歸因回饋與策略訓練對數學低成就學生學習行為的影響

Research output: Contribution to journalArticle

Abstract

The purpose of this study were to explore how effort-attributional feedback influenced mathematical learning disabled students' selfafficacy, achievement motivation, and mathematical skillful performance and also to investigate how verbalizational training strategy affected these achivement behaviors. Students received training and solved problems over sessions. Students in the first condition verbalized aloud while solving problems, those in the second condition verbalized only during the first half of training (discontinued verbalization), and those in the third condition did not verbalize (no verbalization). All students were periodically monitored and received effort feedback during the first half of training, effort feedback during the second half of training, or no effort feedback. Continuous verbalization led to higher self-efficacy, achievement motivation, skillful mathematical performance than did discontinued and no verbalization; providing effort feedback promoted these achievement behaviors more than not providing feedback did. Effort feedback enhanced effort attributions. The results revealed that effort-attribution feedback and verbalization training treatment led to positive influences with mathematical learning disabled students.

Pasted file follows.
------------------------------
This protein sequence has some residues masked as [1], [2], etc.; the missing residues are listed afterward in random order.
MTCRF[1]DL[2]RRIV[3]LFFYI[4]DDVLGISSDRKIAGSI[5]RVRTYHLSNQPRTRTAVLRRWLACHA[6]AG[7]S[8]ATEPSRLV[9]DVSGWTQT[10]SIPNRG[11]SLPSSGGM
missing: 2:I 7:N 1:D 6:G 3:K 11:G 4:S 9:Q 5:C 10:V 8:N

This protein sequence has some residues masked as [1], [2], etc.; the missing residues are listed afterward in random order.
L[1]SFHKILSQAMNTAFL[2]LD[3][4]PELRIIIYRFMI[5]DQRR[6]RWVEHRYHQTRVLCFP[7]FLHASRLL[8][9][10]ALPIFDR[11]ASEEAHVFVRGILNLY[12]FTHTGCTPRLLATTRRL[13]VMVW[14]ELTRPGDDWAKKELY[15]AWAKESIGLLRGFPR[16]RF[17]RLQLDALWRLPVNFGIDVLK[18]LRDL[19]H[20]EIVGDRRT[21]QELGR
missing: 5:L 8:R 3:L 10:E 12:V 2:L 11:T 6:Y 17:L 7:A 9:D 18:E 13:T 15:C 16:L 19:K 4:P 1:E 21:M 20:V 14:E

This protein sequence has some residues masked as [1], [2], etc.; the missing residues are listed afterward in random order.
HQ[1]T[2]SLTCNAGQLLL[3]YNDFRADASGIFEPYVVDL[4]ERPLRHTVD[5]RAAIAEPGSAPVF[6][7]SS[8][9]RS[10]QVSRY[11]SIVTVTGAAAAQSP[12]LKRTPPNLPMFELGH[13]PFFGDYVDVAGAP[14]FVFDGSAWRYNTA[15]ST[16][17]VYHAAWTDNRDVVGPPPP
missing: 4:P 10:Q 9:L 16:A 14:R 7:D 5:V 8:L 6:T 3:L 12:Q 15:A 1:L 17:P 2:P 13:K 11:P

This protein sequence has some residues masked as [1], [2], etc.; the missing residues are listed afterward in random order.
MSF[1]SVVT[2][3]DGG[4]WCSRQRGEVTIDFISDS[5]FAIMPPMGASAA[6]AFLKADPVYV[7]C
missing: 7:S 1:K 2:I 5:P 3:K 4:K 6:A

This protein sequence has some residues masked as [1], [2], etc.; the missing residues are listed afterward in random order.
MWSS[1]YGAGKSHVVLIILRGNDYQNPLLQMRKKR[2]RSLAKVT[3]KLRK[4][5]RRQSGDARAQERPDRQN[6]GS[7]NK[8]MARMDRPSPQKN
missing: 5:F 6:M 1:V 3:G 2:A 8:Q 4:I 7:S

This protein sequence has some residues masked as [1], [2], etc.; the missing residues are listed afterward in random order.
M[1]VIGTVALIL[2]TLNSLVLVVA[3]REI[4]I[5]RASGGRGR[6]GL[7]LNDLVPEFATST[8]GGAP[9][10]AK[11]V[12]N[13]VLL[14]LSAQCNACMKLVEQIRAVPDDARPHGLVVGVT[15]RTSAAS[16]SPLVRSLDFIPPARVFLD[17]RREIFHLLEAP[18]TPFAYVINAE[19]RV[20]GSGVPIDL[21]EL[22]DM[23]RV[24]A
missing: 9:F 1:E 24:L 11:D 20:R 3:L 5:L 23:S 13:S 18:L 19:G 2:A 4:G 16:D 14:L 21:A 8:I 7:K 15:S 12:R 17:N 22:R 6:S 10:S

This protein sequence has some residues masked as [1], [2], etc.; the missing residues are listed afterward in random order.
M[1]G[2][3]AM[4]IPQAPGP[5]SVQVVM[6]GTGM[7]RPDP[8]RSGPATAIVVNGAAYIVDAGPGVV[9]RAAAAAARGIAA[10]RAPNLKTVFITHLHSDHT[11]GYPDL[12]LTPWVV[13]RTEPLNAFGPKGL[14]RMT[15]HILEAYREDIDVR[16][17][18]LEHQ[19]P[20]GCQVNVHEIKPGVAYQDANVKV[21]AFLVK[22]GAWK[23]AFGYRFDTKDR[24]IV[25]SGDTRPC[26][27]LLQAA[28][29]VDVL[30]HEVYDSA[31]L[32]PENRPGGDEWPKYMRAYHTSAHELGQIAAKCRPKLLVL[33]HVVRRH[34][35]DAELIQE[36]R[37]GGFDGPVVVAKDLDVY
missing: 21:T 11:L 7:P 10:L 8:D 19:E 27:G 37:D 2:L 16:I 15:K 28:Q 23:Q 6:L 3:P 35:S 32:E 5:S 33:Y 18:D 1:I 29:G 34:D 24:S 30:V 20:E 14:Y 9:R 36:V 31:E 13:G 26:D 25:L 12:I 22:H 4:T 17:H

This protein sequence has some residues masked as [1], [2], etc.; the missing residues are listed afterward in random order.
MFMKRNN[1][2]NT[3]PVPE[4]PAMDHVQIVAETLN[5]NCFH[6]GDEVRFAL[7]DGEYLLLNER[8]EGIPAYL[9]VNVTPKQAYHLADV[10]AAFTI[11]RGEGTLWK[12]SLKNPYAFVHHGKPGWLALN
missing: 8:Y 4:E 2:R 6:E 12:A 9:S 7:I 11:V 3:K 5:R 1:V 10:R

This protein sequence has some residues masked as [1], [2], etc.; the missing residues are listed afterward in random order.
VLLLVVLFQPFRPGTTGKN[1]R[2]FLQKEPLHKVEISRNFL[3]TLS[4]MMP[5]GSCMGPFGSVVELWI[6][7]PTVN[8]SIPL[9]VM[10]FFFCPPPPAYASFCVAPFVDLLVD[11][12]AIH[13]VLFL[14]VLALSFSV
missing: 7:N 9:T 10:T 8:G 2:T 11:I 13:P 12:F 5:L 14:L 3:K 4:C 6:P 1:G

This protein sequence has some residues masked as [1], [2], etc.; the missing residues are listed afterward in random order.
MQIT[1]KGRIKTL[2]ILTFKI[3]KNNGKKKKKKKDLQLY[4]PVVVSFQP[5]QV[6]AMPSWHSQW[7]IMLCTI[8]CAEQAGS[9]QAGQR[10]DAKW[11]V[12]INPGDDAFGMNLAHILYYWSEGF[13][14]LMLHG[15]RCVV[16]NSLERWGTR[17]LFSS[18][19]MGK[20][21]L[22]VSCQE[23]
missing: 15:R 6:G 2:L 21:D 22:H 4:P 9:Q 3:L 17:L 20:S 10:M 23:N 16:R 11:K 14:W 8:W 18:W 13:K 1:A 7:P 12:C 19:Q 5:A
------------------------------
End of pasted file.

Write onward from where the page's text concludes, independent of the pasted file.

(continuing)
Original languageChinese
Pages (from-to)143-157
Number of pages15
Journal教育心理學報
Issue number23
DOIs
Publication statusPublished - 1990

Cite this

歸因回饋與策略訓練對數學低成就學生學習行為的影響. / 陳李綢(Li-Chou Chen).

In: 教育心理學報, No. 23, 1990, p. 143-157.

Research output: Contribution to journalArticle

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abstract = "The purpose of this study were to explore how effort-attributional feedback influenced mathematical learning disabled students' selfafficacy, achievement motivation, and mathematical skillful performance and also to investigate how verbalizational training strategy affected these achivement behaviors. Students received training and solved problems over sessions. Students in the first condition verbalized aloud while solving problems, those in the second condition verbalized only during the first half of training (discontinued verbalization), and those in the third condition did not verbalize (no verbalization). All students were periodically monitored and received effort feedback during the first half of training, effort feedback during the second half of training, or no effort feedback. Continuous verbalization led to higher self-efficacy, achievement motivation, skillful mathematical performance than did discontinued and no verbalization; providing effort feedback promoted these achievement behaviors more than not providing feedback did. Effort feedback enhanced effort attributions. The results revealed that effort-attribution feedback and verbalization training treatment led to positive influences with mathematical learning disabled students.",
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